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1268 RNA Deadenylation Subunit CNOT3 Promotes Myeloid Leukemia By Driving Translation of Oncogenic Targets

Program: Oral and Poster Abstracts
Session: 602. Myeloid Oncogenesis: Basic: Poster I
Hematology Disease Topics & Pathways:
Research, Fundamental Science
Saturday, December 10, 2022, 5:30 PM-7:30 PM

Maryam Ghashghaei1,2*, Marty Yue2*, Aaremish Arsalan2*, Giuseppe Bombaci, PhD3*, Sandra Spencer Miko, PhD4*, Haya Shaalan2*, Glenn Edin2*, Gregg Morin, PhD4*, Fabiana Perna, MD, PhD5 and Ly P Vu, PhD2,6

1Faculty of Pharmaceutical Sciences, University of British Columbia, NORTH VANCOUVER, BC, Canada
2Terry Fox Laboratory, British Columbia Cancer Research Center, Vancouver, BC, Canada
3Department of Medicine, Indiana University Simon Comprehensive Cancer Center, Indianapolis, IN
4Genome Sciences Centre, British Columbia Cancer Research Center, Vancouver, BC, Canada
5Department of Medicine, Indiana University School of Medicine, Indianapolis, IN
6Faculty of Pharmaceutical Sciences, University of British Columbia, Vancouver, BC, Canada

While somatic alterations in genetic and epigenetic mechanisms in tumorigenesis have been studied extensively, how processes that affect post-transcriptional and translational regulation impact leukemia development is much less well developed. To identify novel regulators of post-transcriptional and translation control in AML, we surveyed several genome-wide CRISPR screens and observed that a number of subunits in the RNA deadenylation CNOT complex were highly ranked among genes essential for survival of human and mouse leukemia cells. The CCR4-NOT (CNOT) complex is one of two major multi-subunit polyA deadenylation complexes which mediate the shortening of the poly(A) tails. The CNOT complex was found to be recruited to m6A transcripts to mediate mRNA degradation. An involvement of the CNOT complex with RNA methylation, mRNA degradation and translation suggest a role of CNOT in bridging these processes to mediate complex gene expression regulation in pathogenesis of AML.

Among the subunits of CNOT complex, we found that the highest ranked CNOT3 adaptor subunit demonstrated elevated expression in human AML cell lines (7/9 AML cell lines) and in primary AML patients (8/11 primary samples) assayed by immunoblots. Intracellular staining analysis further demonstrated that CNOT3 is highly expressed in leukemia stem cells-enriched CD34+ compartments in 13 out of 17 tested primary AML samples. Notably, high CNOT3 mRNA was associated with a poor prognosis in 3 independent AML patient cohorts i.e. TCGA-AML, Beat-AML and AMLCG 1999. Depletion of CNOT3 by shRNA-mediate knockdown and CRISPR/Cas9-mediated knockout in a panel of genetically diverse human leukemia cells (MOLM13, MV4-11, HL-60, NB4 and OCI-AML3) resulted in strong inhibition of cell growth, increased myeloid differentiation and apoptosis and significantly delayed leukemia development in vivo (median survival of 42 days, control versus 93.5 days, sh#1 and “not reached”, sh#2). CNOT3 ablation also reduced survival and colony forming ability of primary AML patient cells. On the other hand, loss of CNOT3 function in normal cord-blood derived CD34+ (CB-CD34+) robustly induced myeloid differentiation without causing cell death, suggesting a potential therapeutic window to target CNOT3 in leukemia cells. In addition, overexpression of CNOT3 promoted cell growth in both CB-CD34+ and leukemia cells. Taken together, the data strongly indicates that CNOT3 promotes leukemogenesis.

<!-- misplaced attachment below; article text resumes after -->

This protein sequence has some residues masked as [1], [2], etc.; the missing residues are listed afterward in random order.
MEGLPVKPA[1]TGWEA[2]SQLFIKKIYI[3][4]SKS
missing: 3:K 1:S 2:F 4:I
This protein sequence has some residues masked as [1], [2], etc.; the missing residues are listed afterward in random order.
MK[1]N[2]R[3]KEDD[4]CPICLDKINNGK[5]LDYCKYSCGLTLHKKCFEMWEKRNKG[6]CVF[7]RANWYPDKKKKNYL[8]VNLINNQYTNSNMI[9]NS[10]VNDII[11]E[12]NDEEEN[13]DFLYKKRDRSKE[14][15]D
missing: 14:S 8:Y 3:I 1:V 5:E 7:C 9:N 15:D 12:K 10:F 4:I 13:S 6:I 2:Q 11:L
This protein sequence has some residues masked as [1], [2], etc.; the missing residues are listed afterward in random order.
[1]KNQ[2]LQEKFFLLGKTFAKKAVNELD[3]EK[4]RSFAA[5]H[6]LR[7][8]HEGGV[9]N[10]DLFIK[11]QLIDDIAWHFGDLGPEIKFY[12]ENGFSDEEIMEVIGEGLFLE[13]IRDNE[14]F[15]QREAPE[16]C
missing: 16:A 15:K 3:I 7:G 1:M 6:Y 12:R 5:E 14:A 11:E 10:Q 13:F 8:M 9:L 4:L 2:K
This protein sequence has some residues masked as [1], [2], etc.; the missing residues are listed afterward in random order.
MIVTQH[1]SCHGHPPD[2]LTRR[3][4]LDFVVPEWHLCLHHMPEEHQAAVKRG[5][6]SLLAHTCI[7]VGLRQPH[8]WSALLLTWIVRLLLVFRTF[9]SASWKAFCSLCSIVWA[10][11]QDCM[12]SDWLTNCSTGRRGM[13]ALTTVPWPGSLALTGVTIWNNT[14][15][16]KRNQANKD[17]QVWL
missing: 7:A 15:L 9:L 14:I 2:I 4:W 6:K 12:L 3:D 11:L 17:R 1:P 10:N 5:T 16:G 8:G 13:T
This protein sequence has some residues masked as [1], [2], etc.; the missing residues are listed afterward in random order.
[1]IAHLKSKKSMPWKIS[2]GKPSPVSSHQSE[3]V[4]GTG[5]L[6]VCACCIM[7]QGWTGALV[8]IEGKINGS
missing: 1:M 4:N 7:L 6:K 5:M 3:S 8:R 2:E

To uncover the mechanisms underpinning CNOT3 function in leukemia cells, we employed a CRISPR/Cas9 saturation domain mutagenesis screen by tiling the entire CNOT3 gene with sgRNAs. We identified the NOT box in the C-term domain of CNOT3 to be most critical for AML cell viability. In addition, truncation of the NOT box in CNOT3 abrogated its ability to drive proliferation in leukemia cells. This suggests a functional dependence of leukemia cells on CNOT3 interaction with the deadenylation complex via this domain. Transcriptomic and proteomic profiling of leukemia cells depleted of CNOT3 revealed an increase in p53 pathways, IFN-g immune response and downregulation of genes in G2/M checkpoint and MYC- target genes. We further observed a marked decrease in c-MYC protein upon ablation of CNOT3. We also noted the presence of c-MYC mRNA with longer poly(A) tails in CNOT3 depleted cells. However, there is no significant alternation in total abundancy and half-life of c-MYC mRNA, indicating a post-transcriptional regulation of c-MYC protein expression. In fact, depletion of CNOT3 significantly reduced the abundancy of c-MYC mRNA in the polysome-enriched and actively translated mRNAs, indicating that CNOT3 regulates translation of c-MYC. Immunoprecipitation of CNOT3 and mass spectrometry analysis of co-precipitated proteins captured proteins involved in protein synthesis including translation elongation factors and ribosomal proteins, suggesting a functional interaction of CNOT3 with the translation machinery. Overall, we uncovered a critical role of the CCR4-NOT deadenylation complex in myeloid leukemia and nominated CNOT3 as a potential target for AML therapy.

Disclosures: Perna: NGMBio: Research Funding; Lonza: Research Funding.

*signifies non-member of ASH